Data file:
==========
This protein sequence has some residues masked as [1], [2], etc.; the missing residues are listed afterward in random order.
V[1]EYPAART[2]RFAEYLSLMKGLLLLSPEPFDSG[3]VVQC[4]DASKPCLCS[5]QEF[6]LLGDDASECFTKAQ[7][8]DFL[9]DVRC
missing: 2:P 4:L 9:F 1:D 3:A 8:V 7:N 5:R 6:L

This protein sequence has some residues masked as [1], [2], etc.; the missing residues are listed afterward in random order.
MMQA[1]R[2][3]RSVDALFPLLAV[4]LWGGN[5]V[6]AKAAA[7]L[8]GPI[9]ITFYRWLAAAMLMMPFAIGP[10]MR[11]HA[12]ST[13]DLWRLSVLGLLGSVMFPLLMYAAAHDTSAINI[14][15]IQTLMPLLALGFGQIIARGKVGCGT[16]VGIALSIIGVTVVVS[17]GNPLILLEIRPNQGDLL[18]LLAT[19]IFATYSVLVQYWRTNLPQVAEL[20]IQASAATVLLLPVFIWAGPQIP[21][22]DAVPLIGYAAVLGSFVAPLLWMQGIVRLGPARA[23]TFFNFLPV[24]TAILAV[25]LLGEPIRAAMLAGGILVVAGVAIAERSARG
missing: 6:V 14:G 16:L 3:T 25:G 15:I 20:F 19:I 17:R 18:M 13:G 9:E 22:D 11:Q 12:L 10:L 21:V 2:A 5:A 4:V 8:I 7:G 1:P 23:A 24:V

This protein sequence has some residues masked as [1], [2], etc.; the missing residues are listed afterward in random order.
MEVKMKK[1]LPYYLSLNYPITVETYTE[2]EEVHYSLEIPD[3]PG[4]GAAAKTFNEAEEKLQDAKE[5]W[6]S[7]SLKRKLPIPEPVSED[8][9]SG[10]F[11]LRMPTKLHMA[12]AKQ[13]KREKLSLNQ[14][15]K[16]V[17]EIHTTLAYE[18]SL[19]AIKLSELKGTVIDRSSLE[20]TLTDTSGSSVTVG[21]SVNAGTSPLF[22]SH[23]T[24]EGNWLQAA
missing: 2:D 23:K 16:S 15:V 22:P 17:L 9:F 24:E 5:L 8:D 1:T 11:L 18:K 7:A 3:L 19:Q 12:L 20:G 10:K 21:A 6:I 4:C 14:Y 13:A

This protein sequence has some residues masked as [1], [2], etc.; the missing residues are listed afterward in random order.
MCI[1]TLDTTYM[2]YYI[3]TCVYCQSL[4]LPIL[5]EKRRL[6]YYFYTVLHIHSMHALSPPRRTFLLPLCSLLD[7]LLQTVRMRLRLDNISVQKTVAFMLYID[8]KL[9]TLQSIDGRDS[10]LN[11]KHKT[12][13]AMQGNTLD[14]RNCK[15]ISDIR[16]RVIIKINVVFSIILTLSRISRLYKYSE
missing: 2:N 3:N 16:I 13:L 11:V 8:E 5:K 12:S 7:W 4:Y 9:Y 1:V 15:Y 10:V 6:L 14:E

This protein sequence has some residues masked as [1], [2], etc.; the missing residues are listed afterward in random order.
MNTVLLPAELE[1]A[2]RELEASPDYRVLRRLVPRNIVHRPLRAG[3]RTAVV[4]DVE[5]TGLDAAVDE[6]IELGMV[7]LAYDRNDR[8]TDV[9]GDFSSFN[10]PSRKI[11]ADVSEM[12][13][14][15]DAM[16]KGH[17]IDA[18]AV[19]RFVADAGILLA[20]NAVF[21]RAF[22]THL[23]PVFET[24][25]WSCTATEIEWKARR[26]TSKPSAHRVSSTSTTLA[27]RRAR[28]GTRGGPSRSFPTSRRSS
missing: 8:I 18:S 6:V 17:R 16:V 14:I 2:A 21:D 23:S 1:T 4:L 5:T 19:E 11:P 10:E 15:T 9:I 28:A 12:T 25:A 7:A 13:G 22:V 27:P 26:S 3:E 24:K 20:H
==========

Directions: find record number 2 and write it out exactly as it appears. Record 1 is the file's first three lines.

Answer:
This protein sequence has some residues masked as [1], [2], etc.; the missing residues are listed afterward in random order.
MMQA[1]R[2][3]RSVDALFPLLAV[4]LWGGN[5]V[6]AKAAA[7]L[8]GPI[9]ITFYRWLAAAMLMMPFAIGP[10]MR[11]HA[12]ST[13]DLWRLSVLGLLGSVMFPLLMYAAAHDTSAINI[14][15]IQTLMPLLALGFGQIIARGKVGCGT[16]VGIALSIIGVTVVVS[17]GNPLILLEIRPNQGDLL[18]LLAT[19]IFATYSVLVQYWRTNLPQVAEL[20]IQASAATVLLLPVFIWAGPQIP[21][22]DAVPLIGYAAVLGSFVAPLLWMQGIVRLGPARA[23]TFFNFLPV[24]TAILAV[25]LLGEPIRAAMLAGGILVVAGVAIAERSARG
missing: 6:V 14:G 16:L 3:T 25:G 15:I 20:F 19:I 17:R 18:M 13:G 9:E 22:D 11:Q 12:L 10:L 21:V 2:A 5:A 4:V 8:I 7:G 1:P 23:A 24:V